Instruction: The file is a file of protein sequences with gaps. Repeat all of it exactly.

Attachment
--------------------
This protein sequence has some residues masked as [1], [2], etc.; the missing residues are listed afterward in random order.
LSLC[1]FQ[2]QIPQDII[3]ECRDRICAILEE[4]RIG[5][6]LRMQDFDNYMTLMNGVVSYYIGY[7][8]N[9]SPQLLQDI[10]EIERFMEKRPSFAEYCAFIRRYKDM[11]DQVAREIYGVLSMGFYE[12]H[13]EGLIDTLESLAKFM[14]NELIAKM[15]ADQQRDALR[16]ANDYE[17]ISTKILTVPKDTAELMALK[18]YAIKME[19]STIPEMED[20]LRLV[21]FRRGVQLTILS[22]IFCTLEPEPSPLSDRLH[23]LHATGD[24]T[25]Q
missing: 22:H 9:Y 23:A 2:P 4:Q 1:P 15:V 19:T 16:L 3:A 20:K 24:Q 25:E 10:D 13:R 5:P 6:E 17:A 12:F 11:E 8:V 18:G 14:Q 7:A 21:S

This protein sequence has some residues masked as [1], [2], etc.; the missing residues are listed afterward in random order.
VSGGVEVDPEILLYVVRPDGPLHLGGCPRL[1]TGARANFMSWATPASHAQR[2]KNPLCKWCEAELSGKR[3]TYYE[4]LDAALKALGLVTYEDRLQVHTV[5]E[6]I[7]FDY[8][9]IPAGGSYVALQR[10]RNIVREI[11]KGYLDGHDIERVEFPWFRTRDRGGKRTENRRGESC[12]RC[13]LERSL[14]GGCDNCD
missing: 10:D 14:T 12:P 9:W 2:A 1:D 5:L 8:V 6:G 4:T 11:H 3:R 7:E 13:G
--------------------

This protein sequence has some residues masked as [1], [2], etc.; the missing residues are listed afterward in random order.
LSLC[1]FQ[2]QIPQDII[3]ECRDRICAILEE[4]RIG[5][6]LRMQDFDNYMTLMNGVVSYYIGY[7][8]N[9]SPQLLQDI[10]EIERFMEKRPSFAEYCAFIRRYKDM[11]DQVAREIYGVLSMGFYE[12]H[13]EGLIDTLESLAKFM[14]NELIAKM[15]ADQQRDALR[16]ANDYE[17]ISTKILTVPKDTAELMALK[18]YAIKME[19]STIPEMED[20]LRLV[21]FRRGVQLTILS[22]IFCTLEPEPSPLSDRLH[23]LHATGD[24]T[25]Q
missing: 22:H 9:Y 23:A 2:P 4:Q 1:P 15:V 19:T 16:L 3:A 20:K 24:Q 25:E 10:D 13:R 5:P 6:E 17:A 12:F 11:E 8:V 18:G 14:Q 7:A 21:S

This protein sequence has some residues masked as [1], [2], etc.; the missing residues are listed afterward in random order.
VSGGVEVDPEILLYVVRPDGPLHLGGCPRL[1]TGARANFMSWATPASHAQR[2]KNPLCKWCEAELSGKR[3]TYYE[4]LDAALKALGLVTYEDRLQVHTV[5]E[6]I[7]FDY[8][9]IPAGGSYVALQR[10]RNIVREI[11]KGYLDGHDIERVEFPWFRTRDRGGKRTENRRGESC[12]RC[13]LERSL[14]GGCDNCD
missing: 10:D 14:T 12:P 9:W 2:A 1:D 5:L 8:V 6:G 4:T 11:H 3:R 7:E 13:G